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Beautiful at any age

By Jane AndersonStaff writer of The Christian Science Monitor / February 3, 1983

At 52, Rose Indri is as amazed as anyone that she is a sought-after model working for one of the most prestigious agencies in the business. ''It isn't anything I dreamed of doing. I never expected to do anything like this at this time in my life. I always took pride in my home and family. Sometimes I have to sit back and think about what's happened,'' she says.

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Mrs. Indri's modeling career began four years ago when a friend, a beauty salon owner, suggested to her, ''I think Clairol would love to see you.''

''I told her, 'You've got to be kidding,' '' says Mrs. Indri, little realizing at the time that the comment would be prophetic. ''I was always so quiet and reserved.''

But the idea stayed in the back of her mind. One day, without telling anyone, she got ''all dressed up'' and went into New York City from her home in West New York, N.J. She went to a bookstore, asked for a book on modeling, and went to the first agency listed.

''[The agency] picked me up immediately,'' she says, and her career snowballed.

Two years later, after she signed on with the Ford Models Inc. in New York, her first assignment was in fact with Clairol. Since then she has done many jobs , including catalog and advertising work, television spots, and most recently, the January cover of Fifty-Plus magazine.

Mrs. Indri is an exception in the highly competitive modeling industry, where newcomers are pounding the pavements for a break and young women are hitting stardom at age 15 and under. But over the past few years, opportunities have been opening up for more mature and gray-haired models.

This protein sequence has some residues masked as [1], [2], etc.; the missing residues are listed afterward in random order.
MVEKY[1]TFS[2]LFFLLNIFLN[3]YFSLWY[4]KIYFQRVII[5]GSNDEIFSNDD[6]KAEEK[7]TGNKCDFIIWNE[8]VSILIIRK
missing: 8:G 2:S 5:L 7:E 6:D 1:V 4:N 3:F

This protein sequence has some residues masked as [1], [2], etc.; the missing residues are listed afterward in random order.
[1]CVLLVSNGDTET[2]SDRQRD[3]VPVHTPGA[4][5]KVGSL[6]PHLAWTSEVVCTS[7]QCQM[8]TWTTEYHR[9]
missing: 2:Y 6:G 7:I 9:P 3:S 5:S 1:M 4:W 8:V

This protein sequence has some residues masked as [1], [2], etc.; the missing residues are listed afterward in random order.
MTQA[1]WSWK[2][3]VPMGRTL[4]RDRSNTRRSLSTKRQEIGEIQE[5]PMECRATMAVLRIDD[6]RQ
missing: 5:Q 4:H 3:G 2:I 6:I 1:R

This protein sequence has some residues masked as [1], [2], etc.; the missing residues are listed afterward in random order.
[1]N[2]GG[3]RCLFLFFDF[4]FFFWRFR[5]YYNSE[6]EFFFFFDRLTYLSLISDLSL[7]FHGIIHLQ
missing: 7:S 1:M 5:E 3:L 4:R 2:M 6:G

''A lot of women wouldn't think of modeling as they grow older. Those that do can get a lot of work,'' says Tina Sutton, a prominent fashion consultant in Boston.

Rose Indri admits that when she started in the modeling business, she had no idea her gray hair would be an asset: ''Although I went gray at an early age, I always kept my gray hair - I just never gave it another thought. There aren't many naturally gray-haired women in the business. Once they get to know you, they keep calling.''

It isn't always so easy. Some older models who were prominent in the business during their younger years find it difficult to contend with new ''go-see'' jobs , where they must ''try out'' rather than be chosen on the basis of previous work and their portfolio. Others who don't fit the ''gray-haired lady'' image can have a hard time finding work.

One slim, fashionable, 48-year-old model with auburn hair says: ''My problem is, I look too young to be an old model and too old to be a young model. I'm hanging in there, but it's tough.''

Still, progress is being made. Five years ago, for example, the Ford agency in New York opened its ''classic women's division'' with 10 older models. Today the division has expanded to 30 models, ranging in ages from 35 to 65.

Although demand for the older models is still not as brisk as the agency would like, ''We've made incredible gains,'' says Claudia Black, who heads the division. ''The groundwork had to be laid.''

She says many of the models in Ford's older women's division were top models in the late '40s and early '50s.

Lillian Marcuson, with three Life covers to her credit from her early modeling days, is back in the business after a 25-year hiatus while she raised a family.